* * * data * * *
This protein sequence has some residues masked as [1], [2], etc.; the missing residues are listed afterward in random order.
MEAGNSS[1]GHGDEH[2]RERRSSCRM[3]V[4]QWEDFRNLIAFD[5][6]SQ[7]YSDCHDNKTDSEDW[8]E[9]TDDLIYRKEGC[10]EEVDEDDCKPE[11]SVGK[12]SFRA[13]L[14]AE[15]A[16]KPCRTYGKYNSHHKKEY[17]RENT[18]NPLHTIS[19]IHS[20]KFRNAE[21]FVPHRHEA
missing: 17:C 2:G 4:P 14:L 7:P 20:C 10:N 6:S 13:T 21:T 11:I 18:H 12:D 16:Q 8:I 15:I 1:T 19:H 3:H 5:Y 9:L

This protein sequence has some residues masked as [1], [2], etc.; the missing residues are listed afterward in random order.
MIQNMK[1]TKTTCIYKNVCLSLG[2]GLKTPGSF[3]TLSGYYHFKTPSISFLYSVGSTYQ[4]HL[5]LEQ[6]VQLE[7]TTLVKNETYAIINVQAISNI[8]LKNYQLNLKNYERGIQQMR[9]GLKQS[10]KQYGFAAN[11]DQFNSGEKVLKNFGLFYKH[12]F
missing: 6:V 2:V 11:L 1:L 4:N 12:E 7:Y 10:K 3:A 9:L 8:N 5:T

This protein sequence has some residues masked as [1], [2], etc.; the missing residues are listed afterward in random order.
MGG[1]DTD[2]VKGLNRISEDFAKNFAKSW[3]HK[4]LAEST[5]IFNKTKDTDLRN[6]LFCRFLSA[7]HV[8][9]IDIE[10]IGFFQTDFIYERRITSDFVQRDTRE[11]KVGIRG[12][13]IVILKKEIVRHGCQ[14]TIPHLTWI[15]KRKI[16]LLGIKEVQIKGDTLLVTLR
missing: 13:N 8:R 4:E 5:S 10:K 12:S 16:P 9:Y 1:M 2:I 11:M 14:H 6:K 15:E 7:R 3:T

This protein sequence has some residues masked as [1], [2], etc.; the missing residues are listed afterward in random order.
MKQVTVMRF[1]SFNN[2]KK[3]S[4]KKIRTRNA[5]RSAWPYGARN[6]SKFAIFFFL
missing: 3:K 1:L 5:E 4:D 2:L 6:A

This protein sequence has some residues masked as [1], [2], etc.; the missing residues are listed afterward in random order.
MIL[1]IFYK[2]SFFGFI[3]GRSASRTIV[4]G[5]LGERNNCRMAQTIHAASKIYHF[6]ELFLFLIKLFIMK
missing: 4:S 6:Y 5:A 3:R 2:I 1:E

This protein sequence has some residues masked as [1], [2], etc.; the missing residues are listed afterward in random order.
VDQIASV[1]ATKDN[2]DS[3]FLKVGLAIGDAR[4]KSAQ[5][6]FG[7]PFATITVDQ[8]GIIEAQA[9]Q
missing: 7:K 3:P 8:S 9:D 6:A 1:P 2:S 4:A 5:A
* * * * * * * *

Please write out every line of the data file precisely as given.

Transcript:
This protein sequence has some residues masked as [1], [2], etc.; the missing residues are listed afterward in random order.
MEAGNSS[1]GHGDEH[2]RERRSSCRM[3]V[4]QWEDFRNLIAFD[5][6]SQ[7]YSDCHDNKTDSEDW[8]E[9]TDDLIYRKEGC[10]EEVDEDDCKPE[11]SVGK[12]SFRA[13]L[14]AE[15]A[16]KPCRTYGKYNSHHKKEY[17]RENT[18]NPLHTIS[19]IHS[20]KFRNAE[21]FVPHRHEA
missing: 17:C 2:G 4:P 14:L 7:P 20:C 10:N 6:S 13:T 21:T 11:I 18:H 12:D 16:Q 8:I 15:I 1:T 19:H 3:H 5:Y 9:L

This protein sequence has some residues masked as [1], [2], etc.; the missing residues are listed afterward in random order.
MIQNMK[1]TKTTCIYKNVCLSLG[2]GLKTPGSF[3]TLSGYYHFKTPSISFLYSVGSTYQ[4]HL[5]LEQ[6]VQLE[7]TTLVKNETYAIINVQAISNI[8]LKNYQLNLKNYERGIQQMR[9]GLKQS[10]KQYGFAAN[11]DQFNSGEKVLKNFGLFYKH[12]F
missing: 6:V 2:V 11:L 1:L 4:N 12:E 7:Y 10:K 3:A 9:L 8:N 5:T

This protein sequence has some residues masked as [1], [2], etc.; the missing residues are listed afterward in random order.
MGG[1]DTD[2]VKGLNRISEDFAKNFAKSW[3]HK[4]LAEST[5]IFNKTKDTDLRN[6]LFCRFLSA[7]HV[8][9]IDIE[10]IGFFQTDFIYERRITSDFVQRDTRE[11]KVGIRG[12][13]IVILKKEIVRHGCQ[14]TIPHLTWI[15]KRKI[16]LLGIKEVQIKGDTLLVTLR
missing: 13:N 8:R 4:E 5:S 10:K 12:S 16:P 9:Y 1:M 2:I 11:M 14:H 6:K 15:E 7:R 3:T

This protein sequence has some residues masked as [1], [2], etc.; the missing residues are listed afterward in random order.
MKQVTVMRF[1]SFNN[2]KK[3]S[4]KKIRTRNA[5]RSAWPYGARN[6]SKFAIFFFL
missing: 3:K 1:L 5:E 4:D 2:L 6:A

This protein sequence has some residues masked as [1], [2], etc.; the missing residues are listed afterward in random order.
MIL[1]IFYK[2]SFFGFI[3]GRSASRTIV[4]G[5]LGERNNCRMAQTIHAASKIYHF[6]ELFLFLIKLFIMK
missing: 4:S 6:Y 5:A 3:R 2:I 1:E

This protein sequence has some residues masked as [1], [2], etc.; the missing residues are listed afterward in random order.
VDQIASV[1]ATKDN[2]DS[3]FLKVGLAIGDAR[4]KSAQ[5][6]FG[7]PFATITVDQ[8]GIIEAQA[9]Q
missing: 7:K 3:P 8:S 9:D 6:A 1:P 2:S 4:A 5:A